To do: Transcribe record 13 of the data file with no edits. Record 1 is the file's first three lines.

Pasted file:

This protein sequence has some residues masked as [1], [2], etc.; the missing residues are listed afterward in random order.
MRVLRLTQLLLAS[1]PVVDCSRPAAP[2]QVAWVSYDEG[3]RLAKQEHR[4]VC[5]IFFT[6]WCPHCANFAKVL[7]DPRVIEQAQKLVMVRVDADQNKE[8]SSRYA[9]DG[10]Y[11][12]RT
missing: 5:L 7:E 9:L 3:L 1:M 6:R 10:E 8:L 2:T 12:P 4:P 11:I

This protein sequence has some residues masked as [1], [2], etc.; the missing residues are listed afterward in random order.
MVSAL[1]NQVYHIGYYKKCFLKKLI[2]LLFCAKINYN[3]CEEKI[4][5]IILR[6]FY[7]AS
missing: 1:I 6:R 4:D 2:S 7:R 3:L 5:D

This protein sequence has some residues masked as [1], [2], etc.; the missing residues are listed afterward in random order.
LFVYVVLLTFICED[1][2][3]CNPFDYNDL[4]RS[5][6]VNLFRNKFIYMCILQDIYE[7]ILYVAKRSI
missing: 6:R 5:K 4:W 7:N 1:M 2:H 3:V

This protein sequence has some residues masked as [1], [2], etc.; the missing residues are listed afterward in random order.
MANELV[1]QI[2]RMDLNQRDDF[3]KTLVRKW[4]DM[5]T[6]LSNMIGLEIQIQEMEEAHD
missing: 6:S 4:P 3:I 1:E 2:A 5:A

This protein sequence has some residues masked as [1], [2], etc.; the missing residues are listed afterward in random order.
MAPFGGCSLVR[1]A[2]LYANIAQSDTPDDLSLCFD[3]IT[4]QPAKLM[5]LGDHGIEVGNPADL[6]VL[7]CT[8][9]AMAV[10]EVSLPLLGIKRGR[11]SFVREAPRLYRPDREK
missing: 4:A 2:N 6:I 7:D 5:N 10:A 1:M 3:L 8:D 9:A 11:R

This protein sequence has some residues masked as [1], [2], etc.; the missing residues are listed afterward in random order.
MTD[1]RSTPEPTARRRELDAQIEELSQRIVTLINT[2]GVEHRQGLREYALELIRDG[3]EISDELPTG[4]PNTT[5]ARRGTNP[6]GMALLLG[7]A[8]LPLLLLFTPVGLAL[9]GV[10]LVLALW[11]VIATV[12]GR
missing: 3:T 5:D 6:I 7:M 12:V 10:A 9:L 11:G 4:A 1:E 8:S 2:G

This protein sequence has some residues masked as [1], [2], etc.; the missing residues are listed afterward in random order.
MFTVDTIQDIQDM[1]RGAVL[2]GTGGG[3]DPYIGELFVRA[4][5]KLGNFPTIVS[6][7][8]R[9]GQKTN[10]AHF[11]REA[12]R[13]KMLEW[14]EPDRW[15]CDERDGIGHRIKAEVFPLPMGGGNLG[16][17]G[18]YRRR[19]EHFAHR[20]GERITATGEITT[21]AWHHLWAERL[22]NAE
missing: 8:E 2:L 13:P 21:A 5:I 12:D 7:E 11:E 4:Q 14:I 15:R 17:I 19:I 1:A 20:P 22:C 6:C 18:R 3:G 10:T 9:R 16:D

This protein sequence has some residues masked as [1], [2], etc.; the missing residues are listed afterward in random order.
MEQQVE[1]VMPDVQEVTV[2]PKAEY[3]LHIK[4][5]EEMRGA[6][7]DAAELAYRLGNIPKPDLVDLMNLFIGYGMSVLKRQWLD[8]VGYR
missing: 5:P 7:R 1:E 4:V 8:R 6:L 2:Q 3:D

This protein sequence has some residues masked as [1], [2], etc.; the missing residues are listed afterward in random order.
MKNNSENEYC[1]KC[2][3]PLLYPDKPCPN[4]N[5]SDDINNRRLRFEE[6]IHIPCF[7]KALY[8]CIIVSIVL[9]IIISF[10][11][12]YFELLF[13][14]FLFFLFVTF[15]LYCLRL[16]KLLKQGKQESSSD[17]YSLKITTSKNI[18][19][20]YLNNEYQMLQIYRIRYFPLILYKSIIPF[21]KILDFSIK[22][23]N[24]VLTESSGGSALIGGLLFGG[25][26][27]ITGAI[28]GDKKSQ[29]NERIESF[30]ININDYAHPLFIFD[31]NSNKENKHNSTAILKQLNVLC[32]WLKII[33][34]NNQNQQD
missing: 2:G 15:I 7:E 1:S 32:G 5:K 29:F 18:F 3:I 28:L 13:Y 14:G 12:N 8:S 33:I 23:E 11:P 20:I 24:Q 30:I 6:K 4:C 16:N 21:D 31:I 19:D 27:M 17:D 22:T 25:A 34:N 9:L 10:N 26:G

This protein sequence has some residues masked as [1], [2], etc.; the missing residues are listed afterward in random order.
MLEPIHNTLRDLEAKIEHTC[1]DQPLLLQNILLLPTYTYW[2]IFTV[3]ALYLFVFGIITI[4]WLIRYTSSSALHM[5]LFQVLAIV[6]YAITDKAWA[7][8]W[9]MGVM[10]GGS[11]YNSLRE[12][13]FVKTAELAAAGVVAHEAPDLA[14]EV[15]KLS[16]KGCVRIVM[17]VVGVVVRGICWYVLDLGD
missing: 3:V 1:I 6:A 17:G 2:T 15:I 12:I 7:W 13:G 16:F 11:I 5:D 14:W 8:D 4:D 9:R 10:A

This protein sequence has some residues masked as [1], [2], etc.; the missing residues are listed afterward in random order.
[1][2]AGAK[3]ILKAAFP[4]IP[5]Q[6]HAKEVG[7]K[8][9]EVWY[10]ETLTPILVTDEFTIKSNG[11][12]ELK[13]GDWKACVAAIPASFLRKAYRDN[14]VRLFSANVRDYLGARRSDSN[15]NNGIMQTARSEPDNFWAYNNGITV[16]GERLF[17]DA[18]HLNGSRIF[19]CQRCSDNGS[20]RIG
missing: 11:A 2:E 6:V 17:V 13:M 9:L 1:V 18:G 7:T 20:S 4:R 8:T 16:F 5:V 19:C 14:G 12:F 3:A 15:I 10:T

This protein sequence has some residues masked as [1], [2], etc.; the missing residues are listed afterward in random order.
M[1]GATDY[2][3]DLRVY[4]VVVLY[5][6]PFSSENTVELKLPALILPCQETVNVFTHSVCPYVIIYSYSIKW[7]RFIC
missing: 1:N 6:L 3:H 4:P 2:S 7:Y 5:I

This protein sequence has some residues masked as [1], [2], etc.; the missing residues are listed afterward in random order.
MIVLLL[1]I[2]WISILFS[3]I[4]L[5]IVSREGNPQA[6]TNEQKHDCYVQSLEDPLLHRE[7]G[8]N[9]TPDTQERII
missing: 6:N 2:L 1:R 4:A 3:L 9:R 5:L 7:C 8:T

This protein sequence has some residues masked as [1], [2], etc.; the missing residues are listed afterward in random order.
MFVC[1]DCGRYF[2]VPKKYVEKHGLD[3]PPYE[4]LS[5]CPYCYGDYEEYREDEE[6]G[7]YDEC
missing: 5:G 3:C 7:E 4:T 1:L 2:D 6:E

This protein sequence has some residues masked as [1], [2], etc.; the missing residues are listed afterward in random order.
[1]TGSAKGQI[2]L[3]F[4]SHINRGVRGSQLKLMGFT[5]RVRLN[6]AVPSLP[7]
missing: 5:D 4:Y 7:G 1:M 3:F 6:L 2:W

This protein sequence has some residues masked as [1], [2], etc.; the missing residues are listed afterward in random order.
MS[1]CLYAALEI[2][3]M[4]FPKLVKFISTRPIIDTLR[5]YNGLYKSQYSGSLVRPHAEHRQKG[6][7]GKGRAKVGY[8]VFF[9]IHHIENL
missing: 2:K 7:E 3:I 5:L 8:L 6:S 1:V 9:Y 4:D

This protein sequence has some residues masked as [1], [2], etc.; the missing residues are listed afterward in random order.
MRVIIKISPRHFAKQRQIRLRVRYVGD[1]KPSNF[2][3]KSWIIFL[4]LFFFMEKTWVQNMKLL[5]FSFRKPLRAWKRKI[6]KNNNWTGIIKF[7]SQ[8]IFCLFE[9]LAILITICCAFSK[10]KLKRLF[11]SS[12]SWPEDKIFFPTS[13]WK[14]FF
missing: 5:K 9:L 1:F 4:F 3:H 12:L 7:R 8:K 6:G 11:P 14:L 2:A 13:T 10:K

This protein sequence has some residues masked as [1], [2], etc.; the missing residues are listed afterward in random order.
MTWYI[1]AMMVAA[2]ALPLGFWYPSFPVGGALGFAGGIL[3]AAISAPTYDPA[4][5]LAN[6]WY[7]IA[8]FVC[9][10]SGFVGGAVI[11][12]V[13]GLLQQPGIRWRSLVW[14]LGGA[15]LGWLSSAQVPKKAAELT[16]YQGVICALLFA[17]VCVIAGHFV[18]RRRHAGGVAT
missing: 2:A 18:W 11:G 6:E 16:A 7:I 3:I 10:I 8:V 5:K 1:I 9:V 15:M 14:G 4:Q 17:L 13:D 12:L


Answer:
This protein sequence has some residues masked as [1], [2], etc.; the missing residues are listed afterward in random order.
MIVLLL[1]I[2]WISILFS[3]I[4]L[5]IVSREGNPQA[6]TNEQKHDCYVQSLEDPLLHRE[7]G[8]N[9]TPDTQERII
missing: 6:N 2:L 1:R 4:A 3:L 9:R 5:L 7:C 8:T